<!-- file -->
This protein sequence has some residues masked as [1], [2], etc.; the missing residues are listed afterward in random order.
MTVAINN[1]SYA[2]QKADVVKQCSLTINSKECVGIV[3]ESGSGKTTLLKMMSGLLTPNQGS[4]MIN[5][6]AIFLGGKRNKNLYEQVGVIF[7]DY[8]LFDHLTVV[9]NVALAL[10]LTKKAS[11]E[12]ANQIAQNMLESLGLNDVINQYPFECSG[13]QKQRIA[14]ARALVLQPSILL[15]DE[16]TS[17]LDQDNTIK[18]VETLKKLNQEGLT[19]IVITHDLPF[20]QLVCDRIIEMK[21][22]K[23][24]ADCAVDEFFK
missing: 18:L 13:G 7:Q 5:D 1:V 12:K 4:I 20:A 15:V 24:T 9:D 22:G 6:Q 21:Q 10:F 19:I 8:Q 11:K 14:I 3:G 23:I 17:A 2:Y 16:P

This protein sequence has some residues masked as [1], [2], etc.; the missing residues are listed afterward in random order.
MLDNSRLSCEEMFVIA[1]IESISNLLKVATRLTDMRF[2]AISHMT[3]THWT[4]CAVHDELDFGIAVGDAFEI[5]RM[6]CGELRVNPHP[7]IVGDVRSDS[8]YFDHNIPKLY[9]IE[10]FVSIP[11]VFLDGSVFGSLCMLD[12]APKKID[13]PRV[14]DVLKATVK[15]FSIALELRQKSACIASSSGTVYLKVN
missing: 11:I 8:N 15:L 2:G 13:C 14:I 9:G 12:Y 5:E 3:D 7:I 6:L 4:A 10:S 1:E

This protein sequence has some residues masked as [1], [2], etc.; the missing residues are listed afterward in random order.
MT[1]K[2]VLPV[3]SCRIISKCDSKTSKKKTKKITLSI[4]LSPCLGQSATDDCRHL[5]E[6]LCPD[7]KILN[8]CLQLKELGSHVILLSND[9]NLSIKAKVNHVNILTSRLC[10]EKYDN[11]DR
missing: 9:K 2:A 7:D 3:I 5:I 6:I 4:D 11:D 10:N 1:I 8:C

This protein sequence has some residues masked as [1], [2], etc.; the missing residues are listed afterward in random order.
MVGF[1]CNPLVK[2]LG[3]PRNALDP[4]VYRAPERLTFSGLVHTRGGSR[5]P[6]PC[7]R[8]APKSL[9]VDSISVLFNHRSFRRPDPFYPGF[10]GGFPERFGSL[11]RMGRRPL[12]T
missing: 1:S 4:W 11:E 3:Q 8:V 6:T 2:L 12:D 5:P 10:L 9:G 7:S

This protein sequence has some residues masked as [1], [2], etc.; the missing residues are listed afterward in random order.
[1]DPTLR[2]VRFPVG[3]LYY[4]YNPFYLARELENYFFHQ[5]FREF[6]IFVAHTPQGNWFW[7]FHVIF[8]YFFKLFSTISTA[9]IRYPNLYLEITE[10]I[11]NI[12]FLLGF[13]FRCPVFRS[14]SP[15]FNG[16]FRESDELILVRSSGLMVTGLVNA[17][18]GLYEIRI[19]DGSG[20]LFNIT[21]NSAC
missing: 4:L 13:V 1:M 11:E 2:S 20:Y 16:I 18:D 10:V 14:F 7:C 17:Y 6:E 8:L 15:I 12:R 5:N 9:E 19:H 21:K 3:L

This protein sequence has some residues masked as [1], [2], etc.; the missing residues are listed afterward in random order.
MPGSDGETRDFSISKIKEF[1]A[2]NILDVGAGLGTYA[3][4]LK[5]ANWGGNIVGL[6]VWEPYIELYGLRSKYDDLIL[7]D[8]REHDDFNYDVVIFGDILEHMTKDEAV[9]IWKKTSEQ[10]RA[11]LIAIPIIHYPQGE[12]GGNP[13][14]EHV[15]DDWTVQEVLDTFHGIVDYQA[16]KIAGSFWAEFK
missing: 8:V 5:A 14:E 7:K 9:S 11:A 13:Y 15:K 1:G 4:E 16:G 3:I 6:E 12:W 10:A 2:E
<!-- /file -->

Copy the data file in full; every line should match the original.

This protein sequence has some residues masked as [1], [2], etc.; the missing residues are listed afterward in random order.
MTVAINN[1]SYA[2]QKADVVKQCSLTINSKECVGIV[3]ESGSGKTTLLKMMSGLLTPNQGS[4]MIN[5][6]AIFLGGKRNKNLYEQVGVIF[7]DY[8]LFDHLTVV[9]NVALAL[10]LTKKAS[11]E[12]ANQIAQNMLESLGLNDVINQYPFECSG[13]QKQRIA[14]ARALVLQPSILL[15]DE[16]TS[17]LDQDNTIK[18]VETLKKLNQEGLT[19]IVITHDLPF[20]QLVCDRIIEMK[21][22]K[23][24]ADCAVDEFFK
missing: 18:L 13:G 7:Q 5:D 1:V 12:K 4:I 20:A 15:V 24:T 9:D 22:G 6:Q 21:Q 10:F 19:I 8:Q 11:K 14:I 3:G 23:I 17:A 2:Y 16:P

This protein sequence has some residues masked as [1], [2], etc.; the missing residues are listed afterward in random order.
MLDNSRLSCEEMFVIA[1]IESISNLLKVATRLTDMRF[2]AISHMT[3]THWT[4]CAVHDELDFGIAVGDAFEI[5]RM[6]CGELRVNPHP[7]IVGDVRSDS[8]YFDHNIPKLY[9]IE[10]FVSIP[11]VFLDGSVFGSLCMLD[12]APKKID[13]PRV[14]DVLKATVK[15]FSIALELRQKSACIASSSGTVYLKVN
missing: 11:I 8:N 15:L 2:G 13:C 14:I 9:G 12:Y 5:E 3:D 7:I 6:L 4:A 10:S 1:E

This protein sequence has some residues masked as [1], [2], etc.; the missing residues are listed afterward in random order.
MT[1]K[2]VLPV[3]SCRIISKCDSKTSKKKTKKITLSI[4]LSPCLGQSATDDCRHL[5]E[6]LCPD[7]KILN[8]CLQLKELGSHVILLSND[9]NLSIKAKVNHVNILTSRLC[10]EKYDN[11]DR
missing: 9:K 2:A 7:D 3:I 5:I 6:I 4:D 11:D 10:N 1:I 8:C

This protein sequence has some residues masked as [1], [2], etc.; the missing residues are listed afterward in random order.
MVGF[1]CNPLVK[2]LG[3]PRNALDP[4]VYRAPERLTFSGLVHTRGGSR[5]P[6]PC[7]R[8]APKSL[9]VDSISVLFNHRSFRRPDPFYPGF[10]GGFPERFGSL[11]RMGRRPL[12]T
missing: 1:S 4:W 11:E 3:Q 8:V 6:T 2:L 12:D 5:P 10:L 9:G 7:S

This protein sequence has some residues masked as [1], [2], etc.; the missing residues are listed afterward in random order.
[1]DPTLR[2]VRFPVG[3]LYY[4]YNPFYLARELENYFFHQ[5]FREF[6]IFVAHTPQGNWFW[7]FHVIF[8]YFFKLFSTISTA[9]IRYPNLYLEITE[10]I[11]NI[12]FLLGF[13]FRCPVFRS[14]SP[15]FNG[16]FRESDELILVRSSGLMVTGLVNA[17][18]GLYEIRI[19]DGSG[20]LFNIT[21]NSAC
missing: 4:L 13:V 1:M 11:E 2:S 20:Y 16:I 18:D 10:V 14:F 7:C 17:Y 6:E 8:L 15:I 12:R 5:N 9:E 19:H 21:K 3:L

This protein sequence has some residues masked as [1], [2], etc.; the missing residues are listed afterward in random order.
MPGSDGETRDFSISKIKEF[1]A[2]NILDVGAGLGTYA[3][4]LK[5]ANWGGNIVGL[6]VWEPYIELYGLRSKYDDLIL[7]D[8]REHDDFNYDVVIFGDILEHMTKDEAV[9]IWKKTSEQ[10]RA[11]LIAIPIIHYPQGE[12]GGNP[13][14]EHV[15]DDWTVQEVLDTFHGIVDYQA[16]KIAGSFWAEFK
missing: 8:V 5:A 14:E 7:K 9:S 11:A 13:Y 15:K 1:G 4:E 16:G 3:I 6:E 12:W 10:A 2:E